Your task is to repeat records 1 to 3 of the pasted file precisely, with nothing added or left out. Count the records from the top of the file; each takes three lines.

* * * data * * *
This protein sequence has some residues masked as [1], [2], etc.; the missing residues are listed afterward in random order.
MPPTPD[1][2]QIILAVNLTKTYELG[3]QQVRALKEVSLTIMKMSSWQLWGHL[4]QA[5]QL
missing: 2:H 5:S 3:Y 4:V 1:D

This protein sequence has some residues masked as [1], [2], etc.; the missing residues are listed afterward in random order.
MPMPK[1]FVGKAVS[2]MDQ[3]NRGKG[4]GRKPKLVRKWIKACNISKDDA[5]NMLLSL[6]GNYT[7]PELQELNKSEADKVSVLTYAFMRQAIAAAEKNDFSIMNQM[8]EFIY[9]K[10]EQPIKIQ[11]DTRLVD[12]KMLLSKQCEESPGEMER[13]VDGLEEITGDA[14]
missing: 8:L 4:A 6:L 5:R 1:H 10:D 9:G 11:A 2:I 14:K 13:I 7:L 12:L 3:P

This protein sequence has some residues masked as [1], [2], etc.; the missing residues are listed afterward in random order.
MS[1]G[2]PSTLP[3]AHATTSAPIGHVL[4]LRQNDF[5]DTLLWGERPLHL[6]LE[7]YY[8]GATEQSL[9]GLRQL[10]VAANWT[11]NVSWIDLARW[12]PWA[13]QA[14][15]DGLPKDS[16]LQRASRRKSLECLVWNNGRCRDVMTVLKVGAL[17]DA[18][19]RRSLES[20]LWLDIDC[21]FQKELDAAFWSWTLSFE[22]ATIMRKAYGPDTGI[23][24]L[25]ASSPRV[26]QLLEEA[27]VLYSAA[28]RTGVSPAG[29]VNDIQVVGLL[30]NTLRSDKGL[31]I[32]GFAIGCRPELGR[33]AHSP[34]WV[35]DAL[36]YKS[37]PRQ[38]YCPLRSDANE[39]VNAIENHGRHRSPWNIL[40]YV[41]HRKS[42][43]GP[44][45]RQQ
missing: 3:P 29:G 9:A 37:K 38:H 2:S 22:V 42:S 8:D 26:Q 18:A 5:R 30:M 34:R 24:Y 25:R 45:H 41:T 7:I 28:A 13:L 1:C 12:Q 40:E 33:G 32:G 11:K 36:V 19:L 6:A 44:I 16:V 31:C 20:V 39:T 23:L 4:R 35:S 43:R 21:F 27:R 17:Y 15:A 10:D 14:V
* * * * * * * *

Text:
This protein sequence has some residues masked as [1], [2], etc.; the missing residues are listed afterward in random order.
MPPTPD[1][2]QIILAVNLTKTYELG[3]QQVRALKEVSLTIMKMSSWQLWGHL[4]QA[5]QL
missing: 2:H 5:S 3:Y 4:V 1:D

This protein sequence has some residues masked as [1], [2], etc.; the missing residues are listed afterward in random order.
MPMPK[1]FVGKAVS[2]MDQ[3]NRGKG[4]GRKPKLVRKWIKACNISKDDA[5]NMLLSL[6]GNYT[7]PELQELNKSEADKVSVLTYAFMRQAIAAAEKNDFSIMNQM[8]EFIY[9]K[10]EQPIKIQ[11]DTRLVD[12]KMLLSKQCEESPGEMER[13]VDGLEEITGDA[14]
missing: 8:L 4:A 6:L 5:R 1:H 10:D 9:G 11:A 2:I 14:K 13:I 7:L 12:L 3:P

This protein sequence has some residues masked as [1], [2], etc.; the missing residues are listed afterward in random order.
MS[1]G[2]PSTLP[3]AHATTSAPIGHVL[4]LRQNDF[5]DTLLWGERPLHL[6]LE[7]YY[8]GATEQSL[9]GLRQL[10]VAANWT[11]NVSWIDLARW[12]PWA[13]QA[14][15]DGLPKDS[16]LQRASRRKSLECLVWNNGRCRDVMTVLKVGAL[17]DA[18][19]RRSLES[20]LWLDIDC[21]FQKELDAAFWSWTLSFE[22]ATIMRKAYGPDTGI[23][24]L[25]ASSPRV[26]QLLEEA[27]VLYSAA[28]RTGVSPAG[29]VNDIQVVGLL[30]NTLRSDKGL[31]I[32]GFAIGCRPELGR[33]AHSP[34]WV[35]DAL[36]YKS[37]PRQ[38]YCPLRSDANE[39]VNAIENHGRHRSPWNIL[40]YV[41]HRKS[42][43]GP[44][45]RQQ
missing: 3:P 29:G 9:A 37:K 38:H 2:S 22:V 42:S 8:D 26:Q 18:A 5:R 30:M 34:R 24:Y 25:R 45:H 41:T 7:I 28:A 13:L 1:C 12:Q 40:E 33:G 32:G 11:K 36:V 19:L 6:A 44:I 16:V 31:C 20:V 39:T 23:L 4:R 35:S 43:R 21:F 27:R 17:Y 15:A 10:D 14:V